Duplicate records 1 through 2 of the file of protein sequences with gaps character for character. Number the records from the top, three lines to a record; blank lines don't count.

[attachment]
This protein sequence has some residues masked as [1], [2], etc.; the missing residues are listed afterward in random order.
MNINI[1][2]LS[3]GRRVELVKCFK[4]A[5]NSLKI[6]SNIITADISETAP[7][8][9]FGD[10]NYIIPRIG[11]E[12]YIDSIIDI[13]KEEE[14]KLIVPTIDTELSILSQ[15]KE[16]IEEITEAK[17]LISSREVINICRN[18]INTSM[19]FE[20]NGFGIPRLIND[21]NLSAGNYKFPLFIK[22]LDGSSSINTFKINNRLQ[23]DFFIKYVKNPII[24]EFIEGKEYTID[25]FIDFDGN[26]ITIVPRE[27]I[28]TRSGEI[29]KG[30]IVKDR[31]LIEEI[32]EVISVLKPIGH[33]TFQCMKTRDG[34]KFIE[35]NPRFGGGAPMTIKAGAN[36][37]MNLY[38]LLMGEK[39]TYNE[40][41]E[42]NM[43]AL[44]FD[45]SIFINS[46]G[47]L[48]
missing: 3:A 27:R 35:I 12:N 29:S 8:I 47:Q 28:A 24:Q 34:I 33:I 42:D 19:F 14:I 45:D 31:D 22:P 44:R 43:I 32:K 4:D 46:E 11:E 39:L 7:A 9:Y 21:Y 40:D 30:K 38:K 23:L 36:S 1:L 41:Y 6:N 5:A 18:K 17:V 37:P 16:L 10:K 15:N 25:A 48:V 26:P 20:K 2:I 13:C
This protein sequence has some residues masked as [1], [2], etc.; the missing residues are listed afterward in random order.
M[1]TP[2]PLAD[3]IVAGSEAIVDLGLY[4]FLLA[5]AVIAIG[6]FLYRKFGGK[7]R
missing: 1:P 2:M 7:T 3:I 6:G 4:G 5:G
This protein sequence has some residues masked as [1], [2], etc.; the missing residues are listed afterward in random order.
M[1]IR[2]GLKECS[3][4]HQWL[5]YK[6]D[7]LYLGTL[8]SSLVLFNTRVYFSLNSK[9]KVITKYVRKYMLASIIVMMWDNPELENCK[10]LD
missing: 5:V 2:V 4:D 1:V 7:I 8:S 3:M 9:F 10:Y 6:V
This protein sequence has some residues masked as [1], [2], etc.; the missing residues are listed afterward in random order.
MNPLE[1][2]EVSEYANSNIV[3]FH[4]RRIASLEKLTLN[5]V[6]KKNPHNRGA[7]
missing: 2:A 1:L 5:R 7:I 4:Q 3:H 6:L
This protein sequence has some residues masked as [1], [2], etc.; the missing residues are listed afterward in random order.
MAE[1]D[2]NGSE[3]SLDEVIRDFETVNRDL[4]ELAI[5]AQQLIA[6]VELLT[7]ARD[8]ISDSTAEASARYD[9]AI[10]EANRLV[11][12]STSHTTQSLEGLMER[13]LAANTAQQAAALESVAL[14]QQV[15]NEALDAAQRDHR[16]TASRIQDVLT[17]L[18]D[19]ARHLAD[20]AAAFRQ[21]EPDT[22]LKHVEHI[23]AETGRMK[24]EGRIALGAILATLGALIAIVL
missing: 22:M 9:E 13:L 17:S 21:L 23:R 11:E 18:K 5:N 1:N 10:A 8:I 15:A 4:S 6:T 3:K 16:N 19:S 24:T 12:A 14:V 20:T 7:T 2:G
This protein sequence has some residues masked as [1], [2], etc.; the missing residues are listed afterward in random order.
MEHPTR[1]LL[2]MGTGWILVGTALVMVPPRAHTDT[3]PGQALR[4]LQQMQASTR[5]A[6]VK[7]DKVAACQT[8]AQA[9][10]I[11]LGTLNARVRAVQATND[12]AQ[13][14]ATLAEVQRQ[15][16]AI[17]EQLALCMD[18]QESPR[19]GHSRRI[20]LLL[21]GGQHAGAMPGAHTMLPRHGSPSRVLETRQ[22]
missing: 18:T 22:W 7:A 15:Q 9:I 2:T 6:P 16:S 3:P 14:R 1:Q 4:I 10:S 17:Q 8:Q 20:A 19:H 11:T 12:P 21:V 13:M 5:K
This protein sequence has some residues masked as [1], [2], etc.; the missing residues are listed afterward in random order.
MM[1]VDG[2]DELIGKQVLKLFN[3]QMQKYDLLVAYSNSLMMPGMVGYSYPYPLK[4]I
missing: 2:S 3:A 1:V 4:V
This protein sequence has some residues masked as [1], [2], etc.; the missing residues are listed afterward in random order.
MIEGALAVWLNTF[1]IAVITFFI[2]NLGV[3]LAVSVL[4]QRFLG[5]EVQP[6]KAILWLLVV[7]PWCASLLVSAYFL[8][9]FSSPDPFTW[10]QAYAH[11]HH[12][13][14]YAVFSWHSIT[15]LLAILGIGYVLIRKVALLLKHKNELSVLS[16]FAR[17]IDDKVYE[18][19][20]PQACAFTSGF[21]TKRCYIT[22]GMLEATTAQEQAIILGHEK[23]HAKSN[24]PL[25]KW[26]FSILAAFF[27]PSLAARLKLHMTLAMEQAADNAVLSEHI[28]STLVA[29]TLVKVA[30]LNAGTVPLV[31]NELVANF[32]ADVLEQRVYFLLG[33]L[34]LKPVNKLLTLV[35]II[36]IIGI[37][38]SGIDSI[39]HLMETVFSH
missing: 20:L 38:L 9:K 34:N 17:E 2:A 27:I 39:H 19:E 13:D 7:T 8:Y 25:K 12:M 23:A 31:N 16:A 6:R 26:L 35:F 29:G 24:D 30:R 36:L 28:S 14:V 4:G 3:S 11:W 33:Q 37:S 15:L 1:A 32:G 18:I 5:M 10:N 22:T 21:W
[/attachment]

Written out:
This protein sequence has some residues masked as [1], [2], etc.; the missing residues are listed afterward in random order.
MNINI[1][2]LS[3]GRRVELVKCFK[4]A[5]NSLKI[6]SNIITADISETAP[7][8][9]FGD[10]NYIIPRIG[11]E[12]YIDSIIDI[13]KEEE[14]KLIVPTIDTELSILSQ[15]KE[16]IEEITEAK[17]LISSREVINICRN[18]INTSM[19]FE[20]NGFGIPRLIND[21]NLSAGNYKFPLFIK[22]LDGSSSINTFKINNRLQ[23]DFFIKYVKNPII[24]EFIEGKEYTID[25]FIDFDGN[26]ITIVPRE[27]I[28]TRSGEI[29]KG[30]IVKDR[31]LIEEI[32]EVISVLKPIGH[33]TFQCMKTRDG[34]KFIE[35]NPRFGGGAPMTIKAGAN[36][37]MNLY[38]LLMGEK[39]TYNE[40][41]E[42]NM[43]AL[44]FD[45]SIFINS[46]G[47]L[48]
missing: 3:A 27:R 35:I 12:N 29:S 8:I 47:Q 28:A 24:Q 34:I 33:I 42:D 19:F 14:I 45:D 31:D 22:P 44:R 43:I 32:K 4:D 46:E 11:E 39:L 7:A 9:Y 21:Y 40:D 30:K 38:K 23:L 36:S 1:L 41:Y 6:N 5:A 18:K 17:V 37:P 16:L 10:K 15:N 25:A 48:V 26:P 20:K 2:I 13:C
This protein sequence has some residues masked as [1], [2], etc.; the missing residues are listed afterward in random order.
M[1]TP[2]PLAD[3]IVAGSEAIVDLGLY[4]FLLA[5]AVIAIG[6]FLYRKFGGK[7]R
missing: 1:P 2:M 7:T 3:I 6:G 4:G 5:G